Lexus

Starting about an hour after the brand was first launched more than 20 years ago, Lexus has tried to shed its too-conservative image. The 2013 Lexus GS hopes to shake things up with an emphasis on sporty driving, and an expressive new grille design. That new face literally makes an impression in this new ad as the GS breaks out of its gray steel box (metaphors!) like a wild animal.

Suzuki Suzuki returns to the Super Bowl for 2012, and again it is promoting its all-wheel drive Kizashi sedan. It's a good car, easily the strongest product in Suzuki's lineup, and the fact that it's available with all-wheel drive does make it a compelling choice for wintery climates. We're not sure if it would really replace a dogsled team, but who knows? Just as an FYI, considering the automaker's likely tiny advertising budget, it's a good chance this is the only ad you'll see from them this year. So be polite and watch it. Update: Suzuki has actually updated the commercial with a new soundtrack, from 50 Cent. The company says the song's title, "Movin' On Up," fits perfectly with the commercial's theme. Remember, it's the exact same footage just with a different soundtrack. Compare them below, and share your thoughts. Original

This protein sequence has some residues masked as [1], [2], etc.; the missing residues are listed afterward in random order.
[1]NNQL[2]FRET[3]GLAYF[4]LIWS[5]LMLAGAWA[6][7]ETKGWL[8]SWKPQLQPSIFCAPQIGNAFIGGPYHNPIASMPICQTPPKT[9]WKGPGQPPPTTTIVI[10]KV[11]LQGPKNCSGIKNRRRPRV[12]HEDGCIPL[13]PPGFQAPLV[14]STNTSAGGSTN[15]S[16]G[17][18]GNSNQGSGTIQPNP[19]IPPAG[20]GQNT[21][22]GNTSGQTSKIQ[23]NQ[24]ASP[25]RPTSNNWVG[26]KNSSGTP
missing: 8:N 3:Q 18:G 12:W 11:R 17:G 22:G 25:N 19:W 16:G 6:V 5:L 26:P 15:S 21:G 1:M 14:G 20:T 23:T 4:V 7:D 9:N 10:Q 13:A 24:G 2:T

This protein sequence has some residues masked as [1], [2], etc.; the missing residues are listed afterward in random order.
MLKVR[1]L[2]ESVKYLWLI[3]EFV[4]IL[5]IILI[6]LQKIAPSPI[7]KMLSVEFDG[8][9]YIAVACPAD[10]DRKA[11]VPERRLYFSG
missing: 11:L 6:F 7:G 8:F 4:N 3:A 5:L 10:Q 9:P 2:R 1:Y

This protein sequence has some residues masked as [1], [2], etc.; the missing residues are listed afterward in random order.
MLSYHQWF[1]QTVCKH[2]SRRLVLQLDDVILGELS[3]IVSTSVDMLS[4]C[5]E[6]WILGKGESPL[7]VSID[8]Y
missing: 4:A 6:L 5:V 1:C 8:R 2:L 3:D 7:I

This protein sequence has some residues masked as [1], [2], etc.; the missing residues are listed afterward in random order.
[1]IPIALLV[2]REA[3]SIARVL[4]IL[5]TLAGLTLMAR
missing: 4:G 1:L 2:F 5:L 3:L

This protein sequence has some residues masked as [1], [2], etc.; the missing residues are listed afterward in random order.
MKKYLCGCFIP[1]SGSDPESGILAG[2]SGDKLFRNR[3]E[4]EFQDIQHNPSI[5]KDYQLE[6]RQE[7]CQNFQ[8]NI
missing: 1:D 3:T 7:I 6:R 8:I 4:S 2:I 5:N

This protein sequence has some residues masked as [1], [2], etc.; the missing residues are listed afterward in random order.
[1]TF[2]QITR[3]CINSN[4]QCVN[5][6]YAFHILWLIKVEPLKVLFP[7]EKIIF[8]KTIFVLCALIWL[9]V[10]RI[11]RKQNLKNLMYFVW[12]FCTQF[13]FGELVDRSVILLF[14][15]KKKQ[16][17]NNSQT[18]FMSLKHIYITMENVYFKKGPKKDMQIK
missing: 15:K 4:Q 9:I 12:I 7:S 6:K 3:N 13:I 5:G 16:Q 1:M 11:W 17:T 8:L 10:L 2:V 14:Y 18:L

50 Cent Version

Toyota Toyota wants you to know, or at least believe, that it has reinvented the 2012 Toyota Camry. As one of the best selling cars in history, we're not quite sure why Toyota seems so bent on reinventing it, but let's just roll with that for a minute. To reinforce its message, Toyota "reinvents" several other common household items, such as a couch, a houseplant, and even a baby. It's kinda cute, sorta clever, but overall it merits little more than a courtesy laugh from us.

Volkswagen It's probably too much to ask Volkswagen to follow up on its outstanding commercial from last year, with its pint-sized Darth Vader and all. It was epic, one of the best ads ever for anything. The idea of a dog getting in shape so it can chase a new 2012 Volkswagen Beetle down the street is cute, no doubt. But it's the non-sequitur ending that makes us think the whole Star Wars/Volkswagen tie-in has finally jumped the shark. Frankly, the teaser was better.

  • Vader Superbowl